Wine labels are back in the news up here, with a story that one BC winery hired some branding/marketing firm to produce a whole series of provocative labels for new wines in the hope that would drive sales. Interestingly, the story said nothing about what the wines actually tasted like…just what they looked like!
That led me to thinking – what is the real value of a wine label?
Certainly many wineries – or their marketing people – think “lots”! It seems like ever since Yellow Tail came out with their colourfully labelled, low-priced wines about a decade ago, a whole range of wineries from around the world have followed suit. Some are funny, many – at least to me – are not. And some are just plain offensive.
The history of this actually goes way back, as the Bordeaux winery Chateau Mouton-Rothschild has had famous painters produce their labels for years. That included Picasso, who’s 1973 label ended up being worth way more than the wine itself (and not just because if was from a poor year).
The goal is obvious – to have the colourful/interesting/provocative labels make those wines stand out from the competition, in the hope that people will try them over other wines.
But don’t you still have to have a good wine to back it up? And if it is a good wine anyway, why the need for all the extra work on the label (which may also drive up the cost of actual wine)?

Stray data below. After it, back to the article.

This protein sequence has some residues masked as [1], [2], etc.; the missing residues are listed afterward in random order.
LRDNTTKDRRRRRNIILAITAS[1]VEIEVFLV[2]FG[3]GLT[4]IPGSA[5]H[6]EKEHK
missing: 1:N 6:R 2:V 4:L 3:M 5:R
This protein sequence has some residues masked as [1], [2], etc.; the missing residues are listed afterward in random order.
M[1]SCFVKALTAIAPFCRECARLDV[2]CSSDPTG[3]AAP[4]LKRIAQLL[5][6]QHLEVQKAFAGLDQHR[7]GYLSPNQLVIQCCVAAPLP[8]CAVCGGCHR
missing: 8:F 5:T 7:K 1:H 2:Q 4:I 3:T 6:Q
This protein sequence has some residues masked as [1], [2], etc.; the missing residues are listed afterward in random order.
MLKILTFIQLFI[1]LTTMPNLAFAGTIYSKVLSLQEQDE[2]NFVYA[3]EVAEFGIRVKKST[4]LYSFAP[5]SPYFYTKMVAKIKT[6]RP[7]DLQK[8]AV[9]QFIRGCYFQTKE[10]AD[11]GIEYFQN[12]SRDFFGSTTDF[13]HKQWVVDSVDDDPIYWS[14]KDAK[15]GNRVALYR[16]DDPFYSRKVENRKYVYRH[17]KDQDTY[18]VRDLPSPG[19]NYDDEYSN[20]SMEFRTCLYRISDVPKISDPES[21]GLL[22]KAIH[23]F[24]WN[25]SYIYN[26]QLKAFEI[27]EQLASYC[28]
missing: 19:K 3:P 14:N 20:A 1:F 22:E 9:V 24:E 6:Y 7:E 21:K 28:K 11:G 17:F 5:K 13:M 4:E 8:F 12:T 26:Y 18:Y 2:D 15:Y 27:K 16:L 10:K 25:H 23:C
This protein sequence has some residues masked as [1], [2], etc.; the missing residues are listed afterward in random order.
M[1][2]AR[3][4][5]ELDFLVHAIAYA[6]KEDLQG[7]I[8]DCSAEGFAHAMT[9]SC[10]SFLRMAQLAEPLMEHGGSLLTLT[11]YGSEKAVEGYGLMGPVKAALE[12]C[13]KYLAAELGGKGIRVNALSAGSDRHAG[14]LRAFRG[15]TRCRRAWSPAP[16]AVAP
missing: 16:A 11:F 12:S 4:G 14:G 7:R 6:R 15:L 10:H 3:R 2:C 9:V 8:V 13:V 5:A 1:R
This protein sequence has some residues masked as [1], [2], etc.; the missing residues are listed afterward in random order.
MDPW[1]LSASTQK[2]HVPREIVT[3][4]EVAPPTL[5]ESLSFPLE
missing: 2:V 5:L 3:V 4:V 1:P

Now I have nothing against being clever in the name. d’Arenberg’s wines, for example, all have strange and interesting names (like Hermit Crab, Galvo Garage, Stump Jump, Dead Arm). But they are just printed on the label and then it is explained on the back. And, of course, many of them are outstanding wines!
Mollydooker goes further with its illustrations…but they also make amazing wine. And let’s not forget Bonny Doon in California…their Le Cigar Volant was bit of a shot at Chateauneuf du Pape…but it was also very nice wine.
I guess my point is if you make great wine, then people will buy it. Personally, I am at the point now where if I see a bizarre label or name, I just walk on by.
Call me old-fashioned, but I want what’s inside…not what is on the outside!
Tags: Australia, Bonny Doon, branding, Chateauneuf du Pape, cigar volant, d'arenberg, Dead Arm Shiraz, Galvo, Hermit Crab, marketing, Mollydooker, Mouton Rothschild, old fashioned, picasso, Stump Jump, taste, wine labels, yellow tail